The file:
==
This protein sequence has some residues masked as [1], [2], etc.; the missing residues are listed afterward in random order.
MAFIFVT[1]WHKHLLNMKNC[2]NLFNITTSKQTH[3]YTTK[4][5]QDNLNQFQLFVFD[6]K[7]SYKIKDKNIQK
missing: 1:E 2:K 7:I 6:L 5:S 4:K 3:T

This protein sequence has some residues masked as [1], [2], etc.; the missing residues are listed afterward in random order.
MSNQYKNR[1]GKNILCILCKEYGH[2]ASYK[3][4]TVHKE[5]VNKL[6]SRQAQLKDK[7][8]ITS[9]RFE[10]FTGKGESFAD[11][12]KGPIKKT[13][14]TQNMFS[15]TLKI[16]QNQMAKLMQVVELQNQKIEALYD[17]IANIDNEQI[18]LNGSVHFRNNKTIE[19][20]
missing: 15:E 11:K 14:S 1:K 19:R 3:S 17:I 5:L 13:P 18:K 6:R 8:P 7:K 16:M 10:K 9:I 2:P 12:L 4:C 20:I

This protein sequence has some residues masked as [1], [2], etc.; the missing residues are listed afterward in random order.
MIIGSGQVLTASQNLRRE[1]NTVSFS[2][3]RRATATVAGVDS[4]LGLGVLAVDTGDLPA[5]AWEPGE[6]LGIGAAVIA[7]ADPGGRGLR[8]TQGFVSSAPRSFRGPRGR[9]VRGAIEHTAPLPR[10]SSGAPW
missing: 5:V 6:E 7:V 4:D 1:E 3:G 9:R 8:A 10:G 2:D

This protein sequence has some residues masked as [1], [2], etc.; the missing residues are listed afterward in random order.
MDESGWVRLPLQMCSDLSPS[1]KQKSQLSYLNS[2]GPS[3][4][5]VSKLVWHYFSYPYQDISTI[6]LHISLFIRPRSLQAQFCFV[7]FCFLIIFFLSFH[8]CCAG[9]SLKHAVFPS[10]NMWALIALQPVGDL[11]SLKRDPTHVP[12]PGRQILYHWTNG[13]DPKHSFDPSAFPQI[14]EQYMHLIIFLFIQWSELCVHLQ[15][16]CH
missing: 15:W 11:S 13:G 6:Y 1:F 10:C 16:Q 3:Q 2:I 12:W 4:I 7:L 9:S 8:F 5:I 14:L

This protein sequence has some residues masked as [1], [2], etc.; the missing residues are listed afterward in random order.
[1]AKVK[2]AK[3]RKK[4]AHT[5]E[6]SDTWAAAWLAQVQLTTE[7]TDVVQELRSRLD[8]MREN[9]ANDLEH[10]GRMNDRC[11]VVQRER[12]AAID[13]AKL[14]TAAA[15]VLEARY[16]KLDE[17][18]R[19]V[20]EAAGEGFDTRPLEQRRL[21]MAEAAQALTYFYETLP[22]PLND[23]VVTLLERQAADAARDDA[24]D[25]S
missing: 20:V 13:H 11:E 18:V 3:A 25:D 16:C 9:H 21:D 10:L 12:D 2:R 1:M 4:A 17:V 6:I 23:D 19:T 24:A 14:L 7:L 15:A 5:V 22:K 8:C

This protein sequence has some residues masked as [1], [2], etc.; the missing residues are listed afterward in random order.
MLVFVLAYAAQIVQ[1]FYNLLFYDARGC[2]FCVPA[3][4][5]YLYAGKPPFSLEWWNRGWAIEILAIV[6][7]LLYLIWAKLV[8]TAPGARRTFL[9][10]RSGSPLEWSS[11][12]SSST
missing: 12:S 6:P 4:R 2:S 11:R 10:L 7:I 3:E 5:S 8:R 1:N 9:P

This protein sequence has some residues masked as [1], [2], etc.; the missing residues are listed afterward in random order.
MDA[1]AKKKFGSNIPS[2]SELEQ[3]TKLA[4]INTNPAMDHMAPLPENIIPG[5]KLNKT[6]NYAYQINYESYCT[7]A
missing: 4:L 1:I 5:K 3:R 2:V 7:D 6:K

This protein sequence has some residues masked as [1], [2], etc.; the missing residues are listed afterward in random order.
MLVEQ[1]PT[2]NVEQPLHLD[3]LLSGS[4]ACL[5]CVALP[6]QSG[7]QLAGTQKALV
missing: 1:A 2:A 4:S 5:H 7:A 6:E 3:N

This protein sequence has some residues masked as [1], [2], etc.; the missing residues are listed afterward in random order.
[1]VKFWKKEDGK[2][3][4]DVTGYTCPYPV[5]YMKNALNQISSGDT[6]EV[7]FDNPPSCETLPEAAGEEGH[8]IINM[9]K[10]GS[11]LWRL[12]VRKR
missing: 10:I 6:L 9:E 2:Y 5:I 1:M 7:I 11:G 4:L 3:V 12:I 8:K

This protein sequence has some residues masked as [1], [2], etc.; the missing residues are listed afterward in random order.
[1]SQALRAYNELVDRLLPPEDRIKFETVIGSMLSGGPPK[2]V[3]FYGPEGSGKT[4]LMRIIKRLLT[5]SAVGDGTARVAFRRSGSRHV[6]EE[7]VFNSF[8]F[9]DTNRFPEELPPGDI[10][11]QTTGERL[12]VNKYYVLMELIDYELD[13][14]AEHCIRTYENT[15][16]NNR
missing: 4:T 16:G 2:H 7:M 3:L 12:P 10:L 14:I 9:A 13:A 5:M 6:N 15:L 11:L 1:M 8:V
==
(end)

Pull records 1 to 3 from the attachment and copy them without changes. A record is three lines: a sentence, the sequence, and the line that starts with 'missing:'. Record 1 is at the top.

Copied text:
This protein sequence has some residues masked as [1], [2], etc.; the missing residues are listed afterward in random order.
MAFIFVT[1]WHKHLLNMKNC[2]NLFNITTSKQTH[3]YTTK[4][5]QDNLNQFQLFVFD[6]K[7]SYKIKDKNIQK
missing: 1:E 2:K 7:I 6:L 5:S 4:K 3:T

This protein sequence has some residues masked as [1], [2], etc.; the missing residues are listed afterward in random order.
MSNQYKNR[1]GKNILCILCKEYGH[2]ASYK[3][4]TVHKE[5]VNKL[6]SRQAQLKDK[7][8]ITS[9]RFE[10]FTGKGESFAD[11][12]KGPIKKT[13][14]TQNMFS[15]TLKI[16]QNQMAKLMQVVELQNQKIEALYD[17]IANIDNEQI[18]LNGSVHFRNNKTIE[19][20]
missing: 15:E 11:K 14:S 1:K 19:R 3:S 17:I 5:L 13:P 18:K 6:R 8:P 7:K 16:M 10:K 9:I 2:P 12:L 4:C 20:I

This protein sequence has some residues masked as [1], [2], etc.; the missing residues are listed afterward in random order.
MIIGSGQVLTASQNLRRE[1]NTVSFS[2][3]RRATATVAGVDS[4]LGLGVLAVDTGDLPA[5]AWEPGE[6]LGIGAAVIA[7]ADPGGRGLR[8]TQGFVSSAPRSFRGPRGR[9]VRGAIEHTAPLPR[10]SSGAPW
missing: 5:V 6:E 7:V 4:D 1:E 3:G 9:R 8:A 10:G 2:D